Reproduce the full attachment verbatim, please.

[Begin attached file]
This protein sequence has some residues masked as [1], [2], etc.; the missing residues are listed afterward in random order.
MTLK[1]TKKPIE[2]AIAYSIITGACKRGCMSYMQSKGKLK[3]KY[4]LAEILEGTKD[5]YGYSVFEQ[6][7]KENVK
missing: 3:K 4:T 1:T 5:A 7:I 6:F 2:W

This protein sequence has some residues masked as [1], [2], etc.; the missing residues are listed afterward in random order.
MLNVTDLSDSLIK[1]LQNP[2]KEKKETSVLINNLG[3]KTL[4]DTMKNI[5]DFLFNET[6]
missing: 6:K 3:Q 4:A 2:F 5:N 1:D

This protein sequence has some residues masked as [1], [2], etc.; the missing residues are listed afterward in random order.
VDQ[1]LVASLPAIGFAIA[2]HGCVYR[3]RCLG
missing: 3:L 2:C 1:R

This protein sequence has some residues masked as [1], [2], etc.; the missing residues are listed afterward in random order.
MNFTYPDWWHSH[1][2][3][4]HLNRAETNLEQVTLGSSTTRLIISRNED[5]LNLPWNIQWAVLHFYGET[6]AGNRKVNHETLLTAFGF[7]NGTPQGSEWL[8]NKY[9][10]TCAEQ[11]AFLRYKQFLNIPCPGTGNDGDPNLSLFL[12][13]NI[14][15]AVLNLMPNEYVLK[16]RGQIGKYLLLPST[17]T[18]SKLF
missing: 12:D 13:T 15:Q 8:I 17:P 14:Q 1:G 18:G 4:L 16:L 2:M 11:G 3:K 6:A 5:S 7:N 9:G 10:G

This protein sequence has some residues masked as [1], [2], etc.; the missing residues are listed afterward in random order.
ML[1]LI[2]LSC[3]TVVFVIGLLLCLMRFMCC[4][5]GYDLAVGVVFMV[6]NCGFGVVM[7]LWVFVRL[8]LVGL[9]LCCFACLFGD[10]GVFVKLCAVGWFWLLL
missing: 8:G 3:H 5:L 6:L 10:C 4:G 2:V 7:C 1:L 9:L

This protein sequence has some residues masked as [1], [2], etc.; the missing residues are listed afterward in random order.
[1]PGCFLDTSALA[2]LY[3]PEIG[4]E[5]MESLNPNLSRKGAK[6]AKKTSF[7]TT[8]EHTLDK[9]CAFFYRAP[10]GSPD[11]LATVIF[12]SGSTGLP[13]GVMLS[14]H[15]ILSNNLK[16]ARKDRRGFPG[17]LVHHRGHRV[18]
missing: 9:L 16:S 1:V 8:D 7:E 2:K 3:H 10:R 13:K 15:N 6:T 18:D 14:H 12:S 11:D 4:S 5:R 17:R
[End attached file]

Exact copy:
This protein sequence has some residues masked as [1], [2], etc.; the missing residues are listed afterward in random order.
MTLK[1]TKKPIE[2]AIAYSIITGACKRGCMSYMQSKGKLK[3]KY[4]LAEILEGTKD[5]YGYSVFEQ[6][7]KENVK
missing: 3:K 4:T 1:T 5:A 7:I 6:F 2:W

This protein sequence has some residues masked as [1], [2], etc.; the missing residues are listed afterward in random order.
MLNVTDLSDSLIK[1]LQNP[2]KEKKETSVLINNLG[3]KTL[4]DTMKNI[5]DFLFNET[6]
missing: 6:K 3:Q 4:A 2:F 5:N 1:D

This protein sequence has some residues masked as [1], [2], etc.; the missing residues are listed afterward in random order.
VDQ[1]LVASLPAIGFAIA[2]HGCVYR[3]RCLG
missing: 3:L 2:C 1:R

This protein sequence has some residues masked as [1], [2], etc.; the missing residues are listed afterward in random order.
MNFTYPDWWHSH[1][2][3][4]HLNRAETNLEQVTLGSSTTRLIISRNED[5]LNLPWNIQWAVLHFYGET[6]AGNRKVNHETLLTAFGF[7]NGTPQGSEWL[8]NKY[9][10]TCAEQ[11]AFLRYKQFLNIPCPGTGNDGDPNLSLFL[12][13]NI[14][15]AVLNLMPNEYVLK[16]RGQIGKYLLLPST[17]T[18]SKLF
missing: 12:D 13:T 15:Q 8:I 17:P 14:Q 1:G 18:G 4:L 16:L 2:M 11:G 3:K 6:A 5:S 7:N 9:G 10:G

This protein sequence has some residues masked as [1], [2], etc.; the missing residues are listed afterward in random order.
ML[1]LI[2]LSC[3]TVVFVIGLLLCLMRFMCC[4][5]GYDLAVGVVFMV[6]NCGFGVVM[7]LWVFVRL[8]LVGL[9]LCCFACLFGD[10]GVFVKLCAVGWFWLLL
missing: 8:G 3:H 5:L 6:L 10:C 4:G 2:V 7:C 1:L 9:L

This protein sequence has some residues masked as [1], [2], etc.; the missing residues are listed afterward in random order.
[1]PGCFLDTSALA[2]LY[3]PEIG[4]E[5]MESLNPNLSRKGAK[6]AKKTSF[7]TT[8]EHTLDK[9]CAFFYRAP[10]GSPD[11]LATVIF[12]SGSTGLP[13]GVMLS[14]H[15]ILSNNLK[16]ARKDRRGFPG[17]LVHHRGHRV[18]
missing: 9:L 16:S 1:V 8:D 7:E 2:K 3:H 10:R 13:K 15:N 6:T 18:D 14:H 12:S 11:D 4:S 5:R 17:R